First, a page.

In recent years the main purpose of Inka EF has been supporting particular talented students coming from a poor background by providing merit scholarships for peruvian schools – the Sonqocha project (meaning little heart in the quechua language). Thanks to gift from you, "godfathers" - how peruvian families spontaneously call their czech benefactors, the Inka Endowment Fund has, during it's 15 years of activity, improved the situation of over 1 250 children and youths in elementary and highschools in high-altitude mountain areas of Peru. We have supported active talented children with high interest in studying at a highschool and also those motivated to partake in community-beneficial extracurricular activities. The children were selected by foundation coordinators in Peru in collaboration with teachers, headmasters and town councils.
Currently (2017) we offer merit scholarship as a part of the Sonqocha project to aproximately 70 highschool students. Since the beggining of the foundations activity over 1200 students have made use of these scholarships, many of whom have already finished their studies and are working as, for example, village doctor, dentist, national park biologist, radio station editor, hygienist, as a member of Cusco department urban development team, etc. The goal of this support is to nurture a generation that is educated and skillful and will improve the quality of life of the Andes mountain range natives. Our experience shows that students after graduation tend to find better jobs and support their siblings or even members of the broader family network in turn. They improve family living and nutritional conditions, directly affecting the health of their relatives. They also cover study fees for their siblings. A nice part of the Sonqocha project is also the relationship between the supported student and their czech family.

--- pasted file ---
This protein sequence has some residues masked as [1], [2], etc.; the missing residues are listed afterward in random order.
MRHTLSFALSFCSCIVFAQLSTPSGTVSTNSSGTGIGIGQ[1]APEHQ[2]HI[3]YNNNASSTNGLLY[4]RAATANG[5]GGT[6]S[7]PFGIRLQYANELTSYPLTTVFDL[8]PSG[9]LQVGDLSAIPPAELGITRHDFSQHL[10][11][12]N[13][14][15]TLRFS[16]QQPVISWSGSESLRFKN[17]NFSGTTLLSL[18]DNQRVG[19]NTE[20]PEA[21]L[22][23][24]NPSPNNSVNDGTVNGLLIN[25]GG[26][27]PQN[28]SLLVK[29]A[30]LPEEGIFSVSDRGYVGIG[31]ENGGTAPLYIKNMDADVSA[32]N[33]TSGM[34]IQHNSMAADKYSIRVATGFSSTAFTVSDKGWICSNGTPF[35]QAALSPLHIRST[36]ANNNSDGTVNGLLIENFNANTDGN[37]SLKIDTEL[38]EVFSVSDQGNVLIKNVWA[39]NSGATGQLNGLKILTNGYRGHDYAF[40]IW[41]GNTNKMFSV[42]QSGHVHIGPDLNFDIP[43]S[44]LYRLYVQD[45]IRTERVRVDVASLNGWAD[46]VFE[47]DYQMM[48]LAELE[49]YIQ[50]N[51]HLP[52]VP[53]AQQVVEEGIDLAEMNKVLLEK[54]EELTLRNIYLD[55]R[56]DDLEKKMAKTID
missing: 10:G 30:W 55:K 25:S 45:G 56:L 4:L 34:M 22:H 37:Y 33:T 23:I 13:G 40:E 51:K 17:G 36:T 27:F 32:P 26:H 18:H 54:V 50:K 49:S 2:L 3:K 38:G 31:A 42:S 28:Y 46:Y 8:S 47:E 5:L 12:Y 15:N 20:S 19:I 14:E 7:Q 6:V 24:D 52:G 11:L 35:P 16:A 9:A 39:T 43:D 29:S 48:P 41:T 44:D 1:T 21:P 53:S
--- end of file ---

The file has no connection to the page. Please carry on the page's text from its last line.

Another one of Inka EF programs involves running workshops with knitting and sewing courses. The workshops are mobile, staying in a village for six to twelve months. The order in which the workshops are moved around the villages is alloted at region gatherings. Space for the workshop is arranged by the respective village, the foundation supplies mechinery and pays teaching wages. Some villages have set up their own workshops after the courses have ended, using municipal resources to fund operation and machinery. Some of the female course graduates have started their own microbusinesses and create custom-order clothing. The foundation currently owns 13 'professional' sewing machines and 10 knitting machines. Previously the courses have taken place in provinces Yanaoca, Acopia, Litivaca in the Chumbivilcas area, currently (2017) the courses are attended in two mountain range villages of the Paruro province.